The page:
If you have more than one domain controller, wait for the script to replicate to all domain controllers. Depending on your configuration and site connectivity, replication may take several hours to finish. Verify that the appropriate files are on all domain controllers before you assume that replication has completed successfully.

How to create a startup script to modify the time zone for Windows 2000-based computers

  1. Use Notepad to create a new file. (If you are already running a startup script, you can just add information to the existing startup script.)
  2. Copy the following lines into the Notepad file:
    REM Eastern Time Zone Update
    REM CONTROL.EXE TIMEDATE.CPL,,/Z Eastern Standard Time
    
    REM Central Time Zone Update
    REM CONTROL.EXE TIMEDATE.CPL,,/Z Central Standard Time
    Remove the “REM” part of the line for your specific time zone. If you remove "REM" for both time zones, the script will update to the last time zone that is listed.
  3. Save the script as a .cmd file.
  4. Create a Group Policy object specifically for the time zone change. Depending on how a customer's environment is divided up, you can deploy the startup script either by using an organizational unit (OU) policy or by using a site policy.
  5. After all computers have received the changes, remove the Group Policy object from the OU or from the site.

How to use Group Policy to run the startup script

Note We recommend that you use a site policy instead of a domain policy because most sites are located in a single time zone. Domains can exist across wide geographical locations and time zones.
  1. Click Start, click Administrative Tools, and then click Active Directory Sites and Services.
  2. Expand the Sites folder, right-click a site to which you want to deploy this hotfix, and then click Properties.
  3. Click the Group Policy tab, and then click New.
  4. Name the Group Policy object "Time Zone Update-Eastern" or "Time Zone Update-Central", depending on the hotfix that you are deploying.
  5. Click Edit.
  6. Expand Computer Configuration, expand Windows Settings, click Scripts (Startup/Shutdown), and then double-click Startup in the right pane.
  7. Click Add, and then click Browse.
  8. In the File name field, type \\Domain_name\NetLogon. Domain_name is the name of the domain to which you are deploying the hotfixes.
  9. Click Open, and then click the UpdateTZ.cmd file.
  10. Click OK two times, and then exit the Group Policy Object Editor.
  11. Assign the Group Policy settings to other sites, if appropriate. To do this, follow these steps:
    1. Right-click the site, click Properties, click the Group Policy tab, and then click Add.
    2. Click the All tab, and then click the policy that you created.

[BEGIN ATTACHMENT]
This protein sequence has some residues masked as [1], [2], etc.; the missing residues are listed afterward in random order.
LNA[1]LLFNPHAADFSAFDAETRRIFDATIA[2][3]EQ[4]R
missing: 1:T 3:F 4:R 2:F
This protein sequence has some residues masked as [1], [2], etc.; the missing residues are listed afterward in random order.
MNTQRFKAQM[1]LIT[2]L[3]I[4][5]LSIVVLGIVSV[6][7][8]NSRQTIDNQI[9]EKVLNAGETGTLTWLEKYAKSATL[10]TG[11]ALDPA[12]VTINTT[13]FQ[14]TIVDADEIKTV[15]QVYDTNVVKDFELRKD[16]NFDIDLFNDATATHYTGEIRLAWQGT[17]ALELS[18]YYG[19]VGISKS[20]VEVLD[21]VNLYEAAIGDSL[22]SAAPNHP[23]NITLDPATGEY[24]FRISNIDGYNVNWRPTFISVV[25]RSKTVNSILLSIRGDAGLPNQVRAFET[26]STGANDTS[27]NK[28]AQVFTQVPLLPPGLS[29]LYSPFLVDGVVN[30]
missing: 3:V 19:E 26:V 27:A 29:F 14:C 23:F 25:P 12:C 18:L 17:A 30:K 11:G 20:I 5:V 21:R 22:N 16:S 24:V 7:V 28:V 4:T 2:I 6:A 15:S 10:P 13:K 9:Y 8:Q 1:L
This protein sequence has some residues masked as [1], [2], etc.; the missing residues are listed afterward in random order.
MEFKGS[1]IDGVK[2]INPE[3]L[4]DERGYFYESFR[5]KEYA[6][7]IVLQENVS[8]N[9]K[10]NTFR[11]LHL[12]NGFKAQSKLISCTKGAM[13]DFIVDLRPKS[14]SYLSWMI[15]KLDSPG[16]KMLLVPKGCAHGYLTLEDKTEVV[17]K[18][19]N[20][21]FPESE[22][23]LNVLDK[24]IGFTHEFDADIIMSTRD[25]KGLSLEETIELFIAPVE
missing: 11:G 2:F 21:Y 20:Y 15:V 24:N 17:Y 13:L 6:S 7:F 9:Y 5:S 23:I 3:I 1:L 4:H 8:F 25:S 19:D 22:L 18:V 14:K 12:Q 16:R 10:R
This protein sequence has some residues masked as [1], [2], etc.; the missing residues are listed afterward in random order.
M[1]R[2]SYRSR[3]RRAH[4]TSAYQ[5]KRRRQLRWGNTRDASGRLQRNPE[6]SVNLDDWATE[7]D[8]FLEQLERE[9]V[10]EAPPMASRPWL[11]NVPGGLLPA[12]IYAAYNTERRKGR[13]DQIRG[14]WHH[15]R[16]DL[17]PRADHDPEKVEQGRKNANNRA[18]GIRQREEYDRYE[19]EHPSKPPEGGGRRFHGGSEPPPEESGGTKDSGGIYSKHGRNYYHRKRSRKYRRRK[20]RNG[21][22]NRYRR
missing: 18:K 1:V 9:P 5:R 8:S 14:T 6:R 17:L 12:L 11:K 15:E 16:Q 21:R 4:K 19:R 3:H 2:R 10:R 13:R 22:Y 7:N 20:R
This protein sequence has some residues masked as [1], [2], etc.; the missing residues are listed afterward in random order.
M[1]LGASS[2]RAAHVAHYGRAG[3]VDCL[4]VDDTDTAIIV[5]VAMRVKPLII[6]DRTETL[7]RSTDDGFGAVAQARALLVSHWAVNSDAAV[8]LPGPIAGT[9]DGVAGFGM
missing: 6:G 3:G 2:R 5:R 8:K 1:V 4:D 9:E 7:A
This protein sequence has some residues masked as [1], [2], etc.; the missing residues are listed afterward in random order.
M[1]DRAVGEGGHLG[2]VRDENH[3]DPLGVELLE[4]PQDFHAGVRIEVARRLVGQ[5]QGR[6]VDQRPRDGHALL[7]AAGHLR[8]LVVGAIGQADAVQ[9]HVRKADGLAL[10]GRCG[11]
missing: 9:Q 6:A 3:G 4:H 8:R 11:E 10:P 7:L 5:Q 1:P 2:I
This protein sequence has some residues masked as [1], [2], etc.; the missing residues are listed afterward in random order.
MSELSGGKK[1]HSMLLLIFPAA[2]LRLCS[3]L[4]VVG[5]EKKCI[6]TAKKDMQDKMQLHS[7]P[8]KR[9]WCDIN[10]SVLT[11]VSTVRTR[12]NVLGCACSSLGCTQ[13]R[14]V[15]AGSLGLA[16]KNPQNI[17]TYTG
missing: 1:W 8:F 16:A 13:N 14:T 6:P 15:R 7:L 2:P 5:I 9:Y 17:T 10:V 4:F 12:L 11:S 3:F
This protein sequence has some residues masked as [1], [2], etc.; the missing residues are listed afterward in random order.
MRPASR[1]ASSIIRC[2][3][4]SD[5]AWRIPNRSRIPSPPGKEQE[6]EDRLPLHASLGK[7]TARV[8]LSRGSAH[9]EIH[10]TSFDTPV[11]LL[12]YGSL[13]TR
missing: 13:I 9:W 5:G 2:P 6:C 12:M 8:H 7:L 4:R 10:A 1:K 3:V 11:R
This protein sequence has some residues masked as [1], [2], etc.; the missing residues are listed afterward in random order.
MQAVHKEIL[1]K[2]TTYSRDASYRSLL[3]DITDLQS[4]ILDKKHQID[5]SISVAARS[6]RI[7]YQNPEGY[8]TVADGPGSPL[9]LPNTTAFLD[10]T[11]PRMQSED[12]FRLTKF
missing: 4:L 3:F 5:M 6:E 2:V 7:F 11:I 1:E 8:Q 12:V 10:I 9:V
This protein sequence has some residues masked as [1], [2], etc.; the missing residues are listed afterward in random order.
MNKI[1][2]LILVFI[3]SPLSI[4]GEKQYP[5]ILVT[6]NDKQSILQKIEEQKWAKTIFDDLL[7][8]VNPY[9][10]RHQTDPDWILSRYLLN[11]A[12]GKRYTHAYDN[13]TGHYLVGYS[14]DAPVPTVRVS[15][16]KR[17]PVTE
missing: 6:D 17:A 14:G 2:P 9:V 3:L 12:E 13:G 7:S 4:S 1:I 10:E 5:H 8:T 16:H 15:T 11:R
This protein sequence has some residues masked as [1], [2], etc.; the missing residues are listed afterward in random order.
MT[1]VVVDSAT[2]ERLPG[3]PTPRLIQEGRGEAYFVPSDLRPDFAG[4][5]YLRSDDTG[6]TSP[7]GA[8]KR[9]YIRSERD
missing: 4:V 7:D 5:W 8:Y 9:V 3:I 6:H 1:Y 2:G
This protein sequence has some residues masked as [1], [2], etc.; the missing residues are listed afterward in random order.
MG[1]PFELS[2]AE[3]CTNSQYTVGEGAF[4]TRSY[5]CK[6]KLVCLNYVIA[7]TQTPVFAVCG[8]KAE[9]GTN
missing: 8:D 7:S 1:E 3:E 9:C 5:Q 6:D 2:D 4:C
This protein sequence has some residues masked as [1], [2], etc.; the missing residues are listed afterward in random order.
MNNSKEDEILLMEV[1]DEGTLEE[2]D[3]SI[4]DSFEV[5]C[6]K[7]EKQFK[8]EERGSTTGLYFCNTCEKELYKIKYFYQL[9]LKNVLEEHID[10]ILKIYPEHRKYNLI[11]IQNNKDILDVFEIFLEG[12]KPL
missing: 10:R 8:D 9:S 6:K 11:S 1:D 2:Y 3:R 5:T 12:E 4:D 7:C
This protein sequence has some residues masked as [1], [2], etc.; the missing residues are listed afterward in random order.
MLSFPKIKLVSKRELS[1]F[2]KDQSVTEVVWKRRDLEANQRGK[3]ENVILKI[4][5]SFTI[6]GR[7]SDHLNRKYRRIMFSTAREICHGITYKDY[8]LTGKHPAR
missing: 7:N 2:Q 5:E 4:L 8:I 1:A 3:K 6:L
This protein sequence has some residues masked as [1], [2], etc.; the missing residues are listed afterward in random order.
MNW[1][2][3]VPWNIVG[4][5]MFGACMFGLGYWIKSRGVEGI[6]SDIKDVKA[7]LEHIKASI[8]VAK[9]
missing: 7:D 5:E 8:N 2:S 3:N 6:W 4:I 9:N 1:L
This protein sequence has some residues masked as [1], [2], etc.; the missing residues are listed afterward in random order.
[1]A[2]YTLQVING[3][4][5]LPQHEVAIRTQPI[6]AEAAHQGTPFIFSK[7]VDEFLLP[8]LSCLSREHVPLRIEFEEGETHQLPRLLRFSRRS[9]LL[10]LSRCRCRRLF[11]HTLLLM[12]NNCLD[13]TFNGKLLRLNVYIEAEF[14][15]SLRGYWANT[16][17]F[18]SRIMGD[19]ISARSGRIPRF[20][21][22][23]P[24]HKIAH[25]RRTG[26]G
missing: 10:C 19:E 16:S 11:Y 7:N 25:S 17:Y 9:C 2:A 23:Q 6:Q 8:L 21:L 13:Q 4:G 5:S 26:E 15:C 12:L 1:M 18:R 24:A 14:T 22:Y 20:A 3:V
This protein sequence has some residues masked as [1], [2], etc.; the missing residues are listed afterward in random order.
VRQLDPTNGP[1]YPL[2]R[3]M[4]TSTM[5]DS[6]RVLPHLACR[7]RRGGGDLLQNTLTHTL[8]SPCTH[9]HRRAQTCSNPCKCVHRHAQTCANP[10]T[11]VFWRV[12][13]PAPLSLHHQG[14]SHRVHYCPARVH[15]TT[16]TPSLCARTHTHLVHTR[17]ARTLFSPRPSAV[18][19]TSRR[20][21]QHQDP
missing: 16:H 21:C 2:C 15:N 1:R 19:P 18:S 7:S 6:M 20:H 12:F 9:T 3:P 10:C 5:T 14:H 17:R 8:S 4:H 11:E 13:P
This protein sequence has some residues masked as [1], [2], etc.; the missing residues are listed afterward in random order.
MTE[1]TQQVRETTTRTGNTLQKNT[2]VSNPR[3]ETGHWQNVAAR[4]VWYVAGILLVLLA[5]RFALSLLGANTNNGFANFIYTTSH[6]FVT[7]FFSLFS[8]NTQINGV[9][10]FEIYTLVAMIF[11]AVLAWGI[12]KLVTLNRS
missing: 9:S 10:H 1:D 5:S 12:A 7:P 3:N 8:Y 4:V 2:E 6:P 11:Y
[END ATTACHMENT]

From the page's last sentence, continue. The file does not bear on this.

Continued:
Notes
  • These steps will increase the startup times of the computers that are deploying the new policy. After the appropriate time zone changes have been deployed in your environment, remove the policy. Configure any new computers to use the correct time zone.
  • Depending on the number of domain controllers in the environment, we recommend that you manually update them.
  • If you use this script for Windows XP-based clients, we recommend that you disable "Fast Logon Optimization" to make sure that the script runs the first time that you use it.

How to use System Management Server (SMS) to deploy the hotfixes

If you use Microsoft Systems Management Server (SMS), you can take advantage of the scheduling and targeting capabilities of SMS. For organizations that have clients in different counties, this method may be especially useful. For example, by using SMS, you can target script deployment based on user groups, on subnet locations, or on other unique identifiers that indicate a computer's location. SMS also lets you to distribute software packages, scripts, and hotfixes by using elevated privileges. For more information about how to use SMS for distribution, see the Scenarios and Procedures for Microsoft Systems Management Server 2003: Software Distribution and Patch Management guide. To obtain this guide, visit the following Microsoft Web site:
http://www.microsoft.com/downloads/details.aspx?FamilyID=32f2bb4c-42f8-4b8d-844f-2553fd78049f&DisplayLang=en

Other Windows platforms

How to change the time zone setting on Microsoft Windows Mobile Devices Pocket PC

  1. Tap Start, tap Settings, and then tap the System tab.
  2. Tap Clock & Alarms.
  3. Tap the Time tab if it is not already selected, and then tap GMT-5 Eastern US or GMT-6 Cent. America in the Home list.
  4. Tap ok.

How to change the time zone setting on Microsoft Windows CE-based devices

Note Procedures may vary with the device or with the OEM. We recommend that you examine the device manual for the latest instructions.
  1. Click Start, point to Settings, click Control Panel, and then double-click Date/Time.
  2. In Time Zone list, select (GMT-5:00) Eastern Time (US & Canada) or (GMT-6:00) Central Time (US & Canada), and then click OK.

How to change the time zone setting on a smartphone

  1. Select Start, select Settings, select Clock & Alarm, and then select Date and Time.
  2. In Time Zone list, select GMT-5 Eastern US or GMT-6 Cent. America, and then click OK.

Possible issues

Restart requirements

We recommend that you restart a computer after you change the time zone setting. You may have to restart the computer if any services or programs are running that use the time zone information. However, you may only have to restart services and programs that use the time zone information.

Testing